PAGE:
To these ends, the invention contemplates an improved leaflet inserter and an improved bucket conveyor which eliminates the necessity for additional carton loading apparatus such as a barrel loader. According to one embodiment of the invention, a leaflet inserter is disposed alongside a cartoner to insert leaflets into product cartons as the cartons are moved along a predetermined packaging path. The leaflet insertion of the present invention includes a series of adjacent leaflet trays carried by a conveyor in a linear direction alongside a cartoner. Each tray is provided with a leaflet pusher movable in a slot transverse to the machine directions to push a leaflet placed in the tray out the side of the tray and into a synchronized carton or into a product bucket which is moving alongside the tray. At a predetermined position along the leaflet tray conveyor, a leaflet loader feeds a leaflet in a machine direction onto the tray at a position between the pusher and the adjacent cartoner so the pusher can effectively transfer the leaflet into the carton or product bucket.
The leaflet pusher includes a downwardly extending cam follower or pin. During operation, the leaflet tray receives a leaflet from the loader and the leaflet pusher is positioned at one side of the tray. As a tray moves along the conveyor, the pin engages an adjustable cam positioned beneath the trays along the conveyor track. The moving trays urge the cam pins along the cam to slide the leaflet pushers transversely across the tray to eject the leaflet from the other side of the tray into a carton or a product bucket. After insertion of the leaflet, the trays wrap around the bottom of the conveyor and are moved in a return direction opposite the packaging direction. During the return, the pin of the leaflet pusher engages another return cam and is slid back to the first end of the tray. The tray is again fed by the leaflet loader and receives another leaflet to repeat the process.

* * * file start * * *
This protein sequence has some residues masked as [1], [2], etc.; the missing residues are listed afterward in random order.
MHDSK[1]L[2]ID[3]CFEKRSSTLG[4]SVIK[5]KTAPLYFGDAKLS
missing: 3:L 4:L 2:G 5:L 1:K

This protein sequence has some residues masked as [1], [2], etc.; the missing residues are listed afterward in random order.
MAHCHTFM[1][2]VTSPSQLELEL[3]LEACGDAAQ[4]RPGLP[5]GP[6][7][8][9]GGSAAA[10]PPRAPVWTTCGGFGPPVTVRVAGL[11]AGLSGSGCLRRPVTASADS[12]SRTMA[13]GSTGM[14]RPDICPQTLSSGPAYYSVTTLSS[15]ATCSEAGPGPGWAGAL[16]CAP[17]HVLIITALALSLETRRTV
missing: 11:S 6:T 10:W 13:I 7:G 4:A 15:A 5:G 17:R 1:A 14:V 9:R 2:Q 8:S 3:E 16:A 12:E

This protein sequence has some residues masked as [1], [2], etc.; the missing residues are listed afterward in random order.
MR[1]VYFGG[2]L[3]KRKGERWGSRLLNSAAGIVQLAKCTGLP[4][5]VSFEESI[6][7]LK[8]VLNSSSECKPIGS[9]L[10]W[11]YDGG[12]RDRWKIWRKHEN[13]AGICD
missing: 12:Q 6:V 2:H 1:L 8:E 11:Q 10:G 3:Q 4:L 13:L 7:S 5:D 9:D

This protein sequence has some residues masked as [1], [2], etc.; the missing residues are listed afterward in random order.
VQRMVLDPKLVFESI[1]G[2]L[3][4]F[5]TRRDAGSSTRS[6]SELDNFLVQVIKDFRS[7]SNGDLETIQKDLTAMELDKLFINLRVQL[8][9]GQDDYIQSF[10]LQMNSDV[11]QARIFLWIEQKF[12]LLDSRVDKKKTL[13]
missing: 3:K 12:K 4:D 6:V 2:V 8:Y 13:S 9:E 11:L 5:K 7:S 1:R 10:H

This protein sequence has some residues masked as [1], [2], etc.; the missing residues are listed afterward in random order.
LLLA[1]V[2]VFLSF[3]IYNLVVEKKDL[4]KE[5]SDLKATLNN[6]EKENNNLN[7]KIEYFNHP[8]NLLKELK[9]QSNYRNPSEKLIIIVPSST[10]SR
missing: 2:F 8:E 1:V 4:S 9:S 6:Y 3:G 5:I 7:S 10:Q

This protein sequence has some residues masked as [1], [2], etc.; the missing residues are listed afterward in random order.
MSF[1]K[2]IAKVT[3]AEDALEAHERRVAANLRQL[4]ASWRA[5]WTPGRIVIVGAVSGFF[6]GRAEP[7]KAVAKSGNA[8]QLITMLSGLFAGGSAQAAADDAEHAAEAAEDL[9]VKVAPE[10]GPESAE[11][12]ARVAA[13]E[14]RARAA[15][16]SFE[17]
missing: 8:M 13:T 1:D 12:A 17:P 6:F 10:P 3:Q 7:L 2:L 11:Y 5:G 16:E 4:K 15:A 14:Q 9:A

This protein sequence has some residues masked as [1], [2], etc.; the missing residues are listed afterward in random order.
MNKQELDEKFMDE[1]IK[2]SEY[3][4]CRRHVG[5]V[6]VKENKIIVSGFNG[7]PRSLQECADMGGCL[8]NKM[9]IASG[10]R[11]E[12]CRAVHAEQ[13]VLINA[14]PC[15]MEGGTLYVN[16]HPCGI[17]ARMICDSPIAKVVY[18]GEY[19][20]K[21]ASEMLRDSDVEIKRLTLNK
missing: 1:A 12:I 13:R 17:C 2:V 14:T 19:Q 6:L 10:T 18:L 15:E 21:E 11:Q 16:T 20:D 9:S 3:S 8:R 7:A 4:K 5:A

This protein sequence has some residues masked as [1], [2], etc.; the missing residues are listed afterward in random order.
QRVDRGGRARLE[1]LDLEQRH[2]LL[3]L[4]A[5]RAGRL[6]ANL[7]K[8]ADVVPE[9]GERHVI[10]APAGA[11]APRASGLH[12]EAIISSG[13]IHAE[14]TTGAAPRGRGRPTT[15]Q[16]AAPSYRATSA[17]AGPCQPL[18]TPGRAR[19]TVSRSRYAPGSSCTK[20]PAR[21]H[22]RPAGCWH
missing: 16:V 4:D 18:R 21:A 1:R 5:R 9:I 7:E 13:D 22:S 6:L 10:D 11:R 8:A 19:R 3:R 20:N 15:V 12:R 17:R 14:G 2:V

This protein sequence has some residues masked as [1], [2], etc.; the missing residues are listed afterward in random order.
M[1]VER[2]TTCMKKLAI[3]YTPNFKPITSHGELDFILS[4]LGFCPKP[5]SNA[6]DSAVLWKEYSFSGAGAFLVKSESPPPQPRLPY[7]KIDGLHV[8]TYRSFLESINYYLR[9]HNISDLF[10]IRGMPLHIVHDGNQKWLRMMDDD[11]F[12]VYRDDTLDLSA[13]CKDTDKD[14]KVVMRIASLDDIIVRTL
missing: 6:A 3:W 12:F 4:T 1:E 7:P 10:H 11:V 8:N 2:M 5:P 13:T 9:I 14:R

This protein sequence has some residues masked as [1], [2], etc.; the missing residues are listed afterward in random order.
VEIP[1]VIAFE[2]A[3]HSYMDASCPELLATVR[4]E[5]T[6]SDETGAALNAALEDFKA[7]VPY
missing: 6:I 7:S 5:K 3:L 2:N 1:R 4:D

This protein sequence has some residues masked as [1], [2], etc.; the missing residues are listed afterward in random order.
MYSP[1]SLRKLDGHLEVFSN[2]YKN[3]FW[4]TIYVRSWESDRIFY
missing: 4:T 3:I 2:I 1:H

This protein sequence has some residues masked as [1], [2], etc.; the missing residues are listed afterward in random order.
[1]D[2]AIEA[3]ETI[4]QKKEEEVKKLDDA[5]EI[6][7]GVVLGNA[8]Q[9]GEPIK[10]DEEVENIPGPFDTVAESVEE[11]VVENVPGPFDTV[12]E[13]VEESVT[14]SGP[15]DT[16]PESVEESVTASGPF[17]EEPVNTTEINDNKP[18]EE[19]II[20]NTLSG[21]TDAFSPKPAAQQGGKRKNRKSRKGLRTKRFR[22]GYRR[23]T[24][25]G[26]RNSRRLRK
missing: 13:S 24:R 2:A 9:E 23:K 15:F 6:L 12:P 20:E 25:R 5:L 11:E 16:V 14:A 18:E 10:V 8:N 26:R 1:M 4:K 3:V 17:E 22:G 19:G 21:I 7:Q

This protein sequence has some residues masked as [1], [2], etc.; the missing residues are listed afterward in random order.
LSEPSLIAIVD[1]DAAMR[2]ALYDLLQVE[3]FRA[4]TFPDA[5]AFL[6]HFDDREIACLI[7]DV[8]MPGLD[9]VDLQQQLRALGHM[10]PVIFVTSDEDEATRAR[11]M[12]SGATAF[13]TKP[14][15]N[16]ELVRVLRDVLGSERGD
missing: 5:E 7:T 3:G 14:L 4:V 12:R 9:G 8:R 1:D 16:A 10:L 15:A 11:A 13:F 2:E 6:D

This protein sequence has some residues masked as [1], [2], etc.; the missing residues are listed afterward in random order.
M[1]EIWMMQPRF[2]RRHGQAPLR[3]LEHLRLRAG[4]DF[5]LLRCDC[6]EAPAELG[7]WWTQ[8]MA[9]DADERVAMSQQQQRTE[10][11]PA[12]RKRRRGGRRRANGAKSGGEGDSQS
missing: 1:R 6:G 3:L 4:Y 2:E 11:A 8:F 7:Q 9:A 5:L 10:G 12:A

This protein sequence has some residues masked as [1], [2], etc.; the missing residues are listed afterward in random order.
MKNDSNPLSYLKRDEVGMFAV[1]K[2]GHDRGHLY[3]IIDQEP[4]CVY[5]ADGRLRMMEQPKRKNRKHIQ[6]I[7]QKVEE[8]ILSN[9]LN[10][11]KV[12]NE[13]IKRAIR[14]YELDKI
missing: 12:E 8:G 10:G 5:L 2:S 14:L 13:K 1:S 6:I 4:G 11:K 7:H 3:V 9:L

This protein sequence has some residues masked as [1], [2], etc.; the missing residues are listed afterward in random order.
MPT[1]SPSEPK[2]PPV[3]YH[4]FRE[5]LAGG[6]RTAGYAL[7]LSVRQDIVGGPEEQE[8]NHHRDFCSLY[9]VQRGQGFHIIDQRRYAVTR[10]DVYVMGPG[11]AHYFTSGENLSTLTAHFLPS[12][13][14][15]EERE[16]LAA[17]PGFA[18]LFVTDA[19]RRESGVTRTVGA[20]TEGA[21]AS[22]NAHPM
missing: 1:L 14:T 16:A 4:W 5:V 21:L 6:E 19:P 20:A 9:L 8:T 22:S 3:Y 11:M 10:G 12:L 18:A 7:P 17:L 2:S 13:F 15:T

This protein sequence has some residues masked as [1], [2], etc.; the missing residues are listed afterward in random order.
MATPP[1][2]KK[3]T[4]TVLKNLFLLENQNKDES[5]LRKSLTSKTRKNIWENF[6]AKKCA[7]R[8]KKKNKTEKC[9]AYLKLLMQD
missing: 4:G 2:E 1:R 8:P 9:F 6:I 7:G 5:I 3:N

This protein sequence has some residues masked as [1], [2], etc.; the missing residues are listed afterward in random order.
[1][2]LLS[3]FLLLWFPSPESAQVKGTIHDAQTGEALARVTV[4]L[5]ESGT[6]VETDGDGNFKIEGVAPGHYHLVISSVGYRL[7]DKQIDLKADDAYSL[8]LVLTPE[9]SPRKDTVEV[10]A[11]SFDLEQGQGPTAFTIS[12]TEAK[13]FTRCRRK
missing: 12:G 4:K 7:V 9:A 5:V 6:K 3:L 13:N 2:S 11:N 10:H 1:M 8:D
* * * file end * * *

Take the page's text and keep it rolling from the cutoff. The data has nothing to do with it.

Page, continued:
In a preferred embodiment of the present invention, the leaflet loader, which may also constitute the discharge of a leaflet folder apparatus, includes a plurality of guide fingers with opposed rotating belts which guide a leaflet downwardly into a position to be taken by a tray. Each tray has slots at a rear wall thereof which receive the guide fingers as the tray passes beneath the leaflet loader. The slots define upstanding tray fingers which strip the leaflet from the folder discharge or loader.
The cam mechanism includes an elongated cam positioned beneath the tray conveyor at a predetermined position along the conveyor to receive the leaflet pusher pin. The pin follows the cam and moves the leaflet pusher across the tray. The cam is angled with respect to the direction of movement of the trays and moves the leaflet pushers from one side of the tray to the other side to effectively insert the leaflet into a carton or product bucket. The angle of the cam is preferably adjustable to allow for insertion of various length leaflets as the tray moves along the conveyor. The leaflet pusher slides in a guide slot formed in the trays and is readily removable from the tray for quick repair or replacement by means of offset plunges and the pusher itself.